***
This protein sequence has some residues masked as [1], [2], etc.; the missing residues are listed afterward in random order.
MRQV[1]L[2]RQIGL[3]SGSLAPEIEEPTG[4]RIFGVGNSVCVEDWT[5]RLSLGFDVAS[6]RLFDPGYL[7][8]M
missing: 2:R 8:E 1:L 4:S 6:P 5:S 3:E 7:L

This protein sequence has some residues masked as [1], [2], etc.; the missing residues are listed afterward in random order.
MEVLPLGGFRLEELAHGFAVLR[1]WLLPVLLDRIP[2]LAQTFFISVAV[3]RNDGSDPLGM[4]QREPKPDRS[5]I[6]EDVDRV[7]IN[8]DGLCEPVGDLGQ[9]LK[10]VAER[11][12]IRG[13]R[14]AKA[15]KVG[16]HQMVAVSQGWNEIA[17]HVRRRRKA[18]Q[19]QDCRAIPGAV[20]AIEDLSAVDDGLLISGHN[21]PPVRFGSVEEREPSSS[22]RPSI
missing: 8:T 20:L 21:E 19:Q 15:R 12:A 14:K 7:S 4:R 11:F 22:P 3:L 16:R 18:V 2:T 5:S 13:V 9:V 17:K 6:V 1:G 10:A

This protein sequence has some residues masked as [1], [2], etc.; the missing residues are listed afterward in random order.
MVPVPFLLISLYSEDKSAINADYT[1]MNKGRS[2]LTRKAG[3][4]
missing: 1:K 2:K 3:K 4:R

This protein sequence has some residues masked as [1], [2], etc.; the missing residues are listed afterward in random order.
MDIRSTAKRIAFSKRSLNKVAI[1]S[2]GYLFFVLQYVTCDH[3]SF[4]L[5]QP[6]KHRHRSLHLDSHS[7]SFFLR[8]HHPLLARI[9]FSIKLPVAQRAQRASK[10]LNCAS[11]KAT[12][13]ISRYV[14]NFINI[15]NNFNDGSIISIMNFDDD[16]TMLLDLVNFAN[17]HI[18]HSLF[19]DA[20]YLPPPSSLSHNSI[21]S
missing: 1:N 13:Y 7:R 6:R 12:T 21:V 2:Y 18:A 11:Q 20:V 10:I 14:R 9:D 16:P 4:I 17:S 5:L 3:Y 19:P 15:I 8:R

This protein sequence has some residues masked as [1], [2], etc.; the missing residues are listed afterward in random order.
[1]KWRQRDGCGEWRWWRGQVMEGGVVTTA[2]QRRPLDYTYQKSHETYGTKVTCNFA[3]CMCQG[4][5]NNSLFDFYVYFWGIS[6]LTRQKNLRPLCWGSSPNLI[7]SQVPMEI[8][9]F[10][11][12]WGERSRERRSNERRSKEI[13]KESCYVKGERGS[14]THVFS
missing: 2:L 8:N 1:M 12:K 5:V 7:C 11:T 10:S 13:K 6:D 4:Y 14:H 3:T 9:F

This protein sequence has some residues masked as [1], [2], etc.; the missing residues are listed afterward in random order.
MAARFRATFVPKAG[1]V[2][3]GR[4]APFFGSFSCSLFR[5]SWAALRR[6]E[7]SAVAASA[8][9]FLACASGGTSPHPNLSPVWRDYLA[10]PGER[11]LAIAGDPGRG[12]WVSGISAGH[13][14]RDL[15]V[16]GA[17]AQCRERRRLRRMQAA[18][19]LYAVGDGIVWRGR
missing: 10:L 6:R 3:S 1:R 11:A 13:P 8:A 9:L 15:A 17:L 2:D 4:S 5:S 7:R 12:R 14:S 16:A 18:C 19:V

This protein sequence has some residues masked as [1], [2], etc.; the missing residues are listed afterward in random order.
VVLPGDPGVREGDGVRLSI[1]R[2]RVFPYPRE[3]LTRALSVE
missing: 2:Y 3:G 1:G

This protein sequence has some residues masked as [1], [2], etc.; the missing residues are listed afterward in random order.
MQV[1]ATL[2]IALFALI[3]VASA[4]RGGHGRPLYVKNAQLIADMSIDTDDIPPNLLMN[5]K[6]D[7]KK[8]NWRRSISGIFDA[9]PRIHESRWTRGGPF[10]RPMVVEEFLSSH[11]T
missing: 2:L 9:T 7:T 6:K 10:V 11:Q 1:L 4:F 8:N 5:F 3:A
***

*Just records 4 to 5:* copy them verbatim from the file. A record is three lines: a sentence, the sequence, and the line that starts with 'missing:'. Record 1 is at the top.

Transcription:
This protein sequence has some residues masked as [1], [2], etc.; the missing residues are listed afterward in random order.
MDIRSTAKRIAFSKRSLNKVAI[1]S[2]GYLFFVLQYVTCDH[3]SF[4]L[5]QP[6]KHRHRSLHLDSHS[7]SFFLR[8]HHPLLARI[9]FSIKLPVAQRAQRASK[10]LNCAS[11]KAT[12][13]ISRYV[14]NFINI[15]NNFNDGSIISIMNFDDD[16]TMLLDLVNFAN[17]HI[18]HSLF[19]DA[20]YLPPPSSLSHNSI[21]S
missing: 1:N 13:Y 7:R 6:R 12:T 21:V 2:Y 18:A 11:Q 20:V 10:I 14:R 9:D 16:P 4:I 17:S 5:L 3:Y 19:P 15:I 8:R

This protein sequence has some residues masked as [1], [2], etc.; the missing residues are listed afterward in random order.
[1]KWRQRDGCGEWRWWRGQVMEGGVVTTA[2]QRRPLDYTYQKSHETYGTKVTCNFA[3]CMCQG[4][5]NNSLFDFYVYFWGIS[6]LTRQKNLRPLCWGSSPNLI[7]SQVPMEI[8][9]F[10][11][12]WGERSRERRSNERRSKEI[13]KESCYVKGERGS[14]THVFS
missing: 2:L 8:N 1:M 12:K 5:V 7:C 11:T 10:S 13:K 6:D 4:Y 14:H 3:T 9:F